“Around the World in 80 Days” immediately showcases why adapting Victorian novels is a good idea right now. You can do whiz-bang CGI effects for them, but you can also make a white guy the hero and then have marginalized people in the supporting roles and get away with it. The white man was the inarguable king of the Western World. In “World” ’s case, the white guy is David Tennant, and the marginalized folks are Black guy Ibrahim Koma and white woman Leonie Benesch. However, no one really craps on Koma for being Black since he’s also French, and Frenchmen are much more shitting-on-worthy (according to “World”). Meanwhile, Benesch is busting ass to establish herself as a journalist, and her own father (Jason Watkins) is erasing her, giving her a male pseudonym.
Meanwhile, Tennant’s generally incapable and only survives thanks to Koma. And mercenary nuns.
The episode opens with Tennant receiving a postcard with a single word—“Coward”—with no postmark. We’ll find out he’s got a series of these postcards, though it’s unclear if they all have “Coward” written on them, and his fellow rich men think he’s, well, a coward. Koma is a waiter at Tennant’s club, which is why he’s in the story, and then Benesch’s there because dad Watkins is one of Tennant’s fellows at said club. The other important guy at the club is Peter Sullivan, who spends his time trying to humiliate Tennant whenever possible.
Benesch is upset with Watkins because he took her name off an article about how it’s now possible—thanks to technology—to circumnavigate the globe in eighty days. Tennant reads that article and, full of piss and vinegar from the postcard, declares he will attempt such a journey. Sullivan mocks him and publicly bets against him, setting Tennant up for failure. Thanks to some poor personal choices, Koma finds himself in need of a new position and becomes Tennant’s valet—unaware they’ll be traveling the globe—because Tennant’s existing butler, Richard Wilson, is old and useless.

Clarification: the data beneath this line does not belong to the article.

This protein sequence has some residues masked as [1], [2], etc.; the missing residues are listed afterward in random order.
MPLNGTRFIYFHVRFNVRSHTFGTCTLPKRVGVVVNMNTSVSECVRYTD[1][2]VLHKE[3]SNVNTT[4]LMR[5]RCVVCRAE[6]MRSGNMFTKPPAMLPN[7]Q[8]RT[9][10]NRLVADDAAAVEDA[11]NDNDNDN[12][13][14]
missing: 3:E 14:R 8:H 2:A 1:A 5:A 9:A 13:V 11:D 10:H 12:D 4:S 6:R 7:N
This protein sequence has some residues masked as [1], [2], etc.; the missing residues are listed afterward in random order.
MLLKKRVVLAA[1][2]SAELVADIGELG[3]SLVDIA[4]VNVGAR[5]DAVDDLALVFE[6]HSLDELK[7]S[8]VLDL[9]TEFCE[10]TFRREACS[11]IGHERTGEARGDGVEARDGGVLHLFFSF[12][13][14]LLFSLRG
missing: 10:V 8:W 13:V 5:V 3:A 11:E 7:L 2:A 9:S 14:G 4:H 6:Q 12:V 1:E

Once Benesch finds out Tennant’s going to attempt the trip, she tells dad Watkins she’s tagging along, and he better not give her a dude’s name in her column recounting the adventure.
All this setup is rapid, and the real action of the episode happens once they get to Paris. The French people getting screwed over by their government. Koma’s been out of the country for some personal reasons—on the run from responsibility—so when they get there, and the police have closed the train station, stalling their trip on the first day, no one’s happy. Tennant’s incapable of fending for himself, Benesch doesn’t realize it’s actually dangerous, and Koma’s just trying to survive seeing revolutionary brother Loic Djani again.
Tennant spends much of the episode passive, only getting his steam going when he realizes Benesch is in danger and he can’t get friend Watkins’s daughter killed. Koma hasn’t been honest with Tennant about his history (or his present situation), so Tennant’s mostly unaware of that angle. But Benesch gets the whole story, which creates an interesting relationship between her and Koma.
It’s all solidly acted—Koma’s the best here, getting to be flashy and proactive while Tennant and Benesch are reactive—with superb production values and surprisingly strong direction from Steve Barron. I’m saying “surprisingly strong” because I only know Barron from Teenage Mutant Ninja Turtles, which I don’t remember being well-directed at all. Quite the opposite. But “Around the World in 80 Days” is well-directed, combining a nice sense of humor with harsh reality. I’m not sure what I was expecting—I haven’t read the Jules Verne novel, and if I’ve ever seen another adaptation, it’s been literal decades—but this one is a somber look at classism, sexism, and politics in the late nineteenth century.
The show’s off to a great start.